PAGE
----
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SHAKESPEARE IN LOVE – Noël Coward Theatre, London.

shakespeare in love, noel coward theatre, london

Photo by Johan Persson

Shall I compare thee to the Oscar-winning movie? It’s an inescapable association, but one this new stage version embraces wholeheartedly, with faithful re-creations of beloved scenes and the majority of Marc Norman and Tom Stoppard’s ingenious screenplay retained. Yet unlike the proliferation of dubious screen-to-stage offerings, Shakespeare in Love is persuasive in its argument that it is an innately theatrical piece, peppering its ‘greatest hits’ adaptation with enough industry in-jokes and strong staging choices to attract discerning audiences alongside the inevitable film fans and tourists.

Adaptor Lee Hall also makes the smart decision to shift the focus from the somewhat schmaltzy romance to the complex process of mounting a production, with the doomed union of young Will Shakespeare and Lady Viola de Lesseps more a creative coming of age for the aspiring poet and blossoming actress. Greater attention is paid to the backstage politics, petty rivalries, blinding panic of writer’s block, excruciating auditions (including a hilarious dash of mime), frenzied first night, and, of course, the business of show, with the decidedly prosaic financial wrangling balancing the musings on the transformative power of art.

Cheek by Jowl’s Declan Donnellan and Nick Ormerod, taking on director and designer duties respectively, demonstrate their peerless ease with classical drama in marshalling a company of 28 (plus one dog) and conjuring a rich, bustling Elizabethan world within the three-tiered playhouse set. Backstage and onstage are clearly delineated, to great effect, and the action is always observed from above – this Shakespeare in Love blurs the boundaries even more between art and life. Donnellan employs economical use of props, swift transitions and pleasingly theatrical solutions, such as water splashed in a bucket to evoke a boat paddling along the Thames.

Paddy Cunneen’s music is a highlight, with period instruments and soaring plainsong helping to set scenes and punctuate emotional beats, and Jane Gibson’s layered dance sequences are incorporated seamlessly into the drama. The Shakespearean tropes are all present and correct, from gender swapping to ill-fated lovers, plus a few added Bard barbs – brush up your Shakespeare if you wish to join in the knowing chortles. This energetic production does play to the balcony, hamming up the farce, milking gags and knowingly pausing for laughter one too many times, but stops short of all-out panto.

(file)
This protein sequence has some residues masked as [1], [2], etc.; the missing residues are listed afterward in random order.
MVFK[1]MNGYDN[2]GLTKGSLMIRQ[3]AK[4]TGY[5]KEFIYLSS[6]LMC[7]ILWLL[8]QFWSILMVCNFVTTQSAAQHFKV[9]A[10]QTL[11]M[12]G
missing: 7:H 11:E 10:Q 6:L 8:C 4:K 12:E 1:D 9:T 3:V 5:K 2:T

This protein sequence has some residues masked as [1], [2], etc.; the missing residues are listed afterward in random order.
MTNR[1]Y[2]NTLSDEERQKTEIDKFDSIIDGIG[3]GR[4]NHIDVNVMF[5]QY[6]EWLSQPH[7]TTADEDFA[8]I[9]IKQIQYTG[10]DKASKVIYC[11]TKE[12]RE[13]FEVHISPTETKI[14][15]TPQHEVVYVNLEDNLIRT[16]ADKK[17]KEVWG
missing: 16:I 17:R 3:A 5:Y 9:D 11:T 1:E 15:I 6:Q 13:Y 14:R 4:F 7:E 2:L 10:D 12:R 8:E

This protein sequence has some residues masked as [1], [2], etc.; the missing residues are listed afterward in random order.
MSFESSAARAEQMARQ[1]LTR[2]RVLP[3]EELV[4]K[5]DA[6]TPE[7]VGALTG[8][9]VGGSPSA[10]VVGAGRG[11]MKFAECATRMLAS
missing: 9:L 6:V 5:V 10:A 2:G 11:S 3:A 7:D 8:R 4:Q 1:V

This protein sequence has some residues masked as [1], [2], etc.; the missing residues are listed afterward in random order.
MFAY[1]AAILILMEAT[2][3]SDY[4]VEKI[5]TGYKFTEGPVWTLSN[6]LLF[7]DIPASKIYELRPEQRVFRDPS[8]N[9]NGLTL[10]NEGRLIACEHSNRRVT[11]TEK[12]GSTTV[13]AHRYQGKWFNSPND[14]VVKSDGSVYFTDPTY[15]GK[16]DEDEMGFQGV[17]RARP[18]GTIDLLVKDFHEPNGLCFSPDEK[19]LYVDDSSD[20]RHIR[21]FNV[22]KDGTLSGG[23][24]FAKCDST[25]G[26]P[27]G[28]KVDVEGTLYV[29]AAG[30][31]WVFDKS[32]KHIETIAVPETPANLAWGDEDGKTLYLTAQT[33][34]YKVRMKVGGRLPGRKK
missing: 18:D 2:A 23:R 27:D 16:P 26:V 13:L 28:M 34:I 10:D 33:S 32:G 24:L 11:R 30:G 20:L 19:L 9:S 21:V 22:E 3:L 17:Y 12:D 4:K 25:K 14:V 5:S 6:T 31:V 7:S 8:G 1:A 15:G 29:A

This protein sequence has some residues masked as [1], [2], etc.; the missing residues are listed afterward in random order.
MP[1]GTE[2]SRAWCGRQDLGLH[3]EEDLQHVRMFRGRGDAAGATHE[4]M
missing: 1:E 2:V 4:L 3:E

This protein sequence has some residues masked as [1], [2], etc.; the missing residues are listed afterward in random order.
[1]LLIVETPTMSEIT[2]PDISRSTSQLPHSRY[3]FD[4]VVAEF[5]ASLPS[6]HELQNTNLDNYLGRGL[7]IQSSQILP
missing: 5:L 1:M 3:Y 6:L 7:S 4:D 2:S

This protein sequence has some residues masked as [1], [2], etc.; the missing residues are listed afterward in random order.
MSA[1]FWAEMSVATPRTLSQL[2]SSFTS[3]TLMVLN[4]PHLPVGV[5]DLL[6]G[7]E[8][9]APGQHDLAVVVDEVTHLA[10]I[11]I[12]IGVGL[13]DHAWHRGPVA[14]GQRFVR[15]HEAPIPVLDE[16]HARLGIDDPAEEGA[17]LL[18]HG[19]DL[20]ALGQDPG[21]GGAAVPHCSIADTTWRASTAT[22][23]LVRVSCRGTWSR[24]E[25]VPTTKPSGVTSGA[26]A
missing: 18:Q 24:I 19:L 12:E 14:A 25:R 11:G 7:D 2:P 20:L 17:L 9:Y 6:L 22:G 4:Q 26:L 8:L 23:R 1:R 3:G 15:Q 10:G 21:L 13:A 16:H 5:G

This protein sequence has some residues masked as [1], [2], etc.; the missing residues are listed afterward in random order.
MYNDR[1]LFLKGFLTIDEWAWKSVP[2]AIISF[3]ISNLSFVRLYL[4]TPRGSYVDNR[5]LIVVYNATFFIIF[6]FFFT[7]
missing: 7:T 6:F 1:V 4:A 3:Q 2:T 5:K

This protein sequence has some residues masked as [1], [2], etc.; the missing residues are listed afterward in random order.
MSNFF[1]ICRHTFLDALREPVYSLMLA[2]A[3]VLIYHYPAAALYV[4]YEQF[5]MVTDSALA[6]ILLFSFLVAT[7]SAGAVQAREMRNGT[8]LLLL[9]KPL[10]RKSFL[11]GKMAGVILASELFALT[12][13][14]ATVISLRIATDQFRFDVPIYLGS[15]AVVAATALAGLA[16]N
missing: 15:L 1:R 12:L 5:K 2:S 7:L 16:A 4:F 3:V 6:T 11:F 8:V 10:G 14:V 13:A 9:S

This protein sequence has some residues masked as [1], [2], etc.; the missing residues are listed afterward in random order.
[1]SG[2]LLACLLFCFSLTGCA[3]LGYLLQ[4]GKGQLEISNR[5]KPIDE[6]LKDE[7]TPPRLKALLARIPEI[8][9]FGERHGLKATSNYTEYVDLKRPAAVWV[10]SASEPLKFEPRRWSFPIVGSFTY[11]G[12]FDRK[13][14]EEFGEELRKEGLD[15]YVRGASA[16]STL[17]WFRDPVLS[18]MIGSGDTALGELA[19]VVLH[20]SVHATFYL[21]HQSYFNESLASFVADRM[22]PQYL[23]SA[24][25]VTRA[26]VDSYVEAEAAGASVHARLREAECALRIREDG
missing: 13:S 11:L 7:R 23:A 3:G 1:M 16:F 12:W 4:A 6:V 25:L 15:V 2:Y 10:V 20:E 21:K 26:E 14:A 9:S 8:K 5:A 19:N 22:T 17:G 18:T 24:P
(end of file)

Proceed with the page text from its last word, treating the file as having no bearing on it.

Tom Bateman’s ink-stained Will is a virile firebrand, exhibiting the impetuousness and self-absorption of youth, but undeniably endearing in his blind pursuit of Viola. In the capable hands of Lucy Briggs-Owen, the object of his affection is fully formed, swapping the blank canvas of pretty muse for a satisfyingly complex, intelligent rendering. Her musical verse speaking is spine-tingling, but her deliberately quirky, breathy dialogue delivery lacks support and will likely prove divisive, particularly among those beyond the stalls straining to hear.

Another successful Hall addition is the beefed-up bromance between Will and fellow playwright Kit Marlowe; here, Marlowe plays Cyrano for tongue-tied Will, casually improvising a seductive sonnet in between eye rolls. David Oakes’ sardonic portrayal is a delight, and the loss of Marlowe is felt all the more. Similarly scene-stealing are Ferdy Roberts as the bankrolling cockney geezer who falls in love with Theatre and Colin Ryan’s twitchy, bloodthirsty young Webster, while rival impresarios Henslowe and Burbage are relished by Paul Chahidi and David Ganly, the former squirming out of tight spots, the latter a marvellous booming luvvie luxuriating in his fruity vowels. 

Alistair Petrie provides a strong counterpoint as Wessex, the pompous businessman unromantically acquiring a wife, and Anna Carteret’s imperious Elizabeth I is every inch the grande dame playing to the crowd. Doug Rao dons Captain Jack Sparrow locks and guyliner as vain star Ned, Abigail McKern is a robust Nurse, Tony Bell sweet as stuttering tailor Ralph, and Ian Bartholomew deliciously obsequious as Master of the Revels. Special mention must go to Thomas Padden as the London cabbie-esque Boatman, a repeated joke that lands just as well second time round.

Hall and Donnellan’s production successfully retains the winning screwball vibe of the film while astutely developing the meta-theatricality, earning the longer extracts from Romeo and Juliet and capturing the thrill of thespians stepping out into the unknown, trusting the magic of the moment. How does it all come together? In the play’s oft-repeated mantra, it’s a mystery. But it will be no mystery if this appealing adaptation becomes another blockbuster hit for Sonia Friedman, both here and on the other side of the pond.

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Reviewed 23/07/14/

By Marianka Swain
@mkmswain

2nd July – 25th October
Noël Coward Theatre, London, WC2N.

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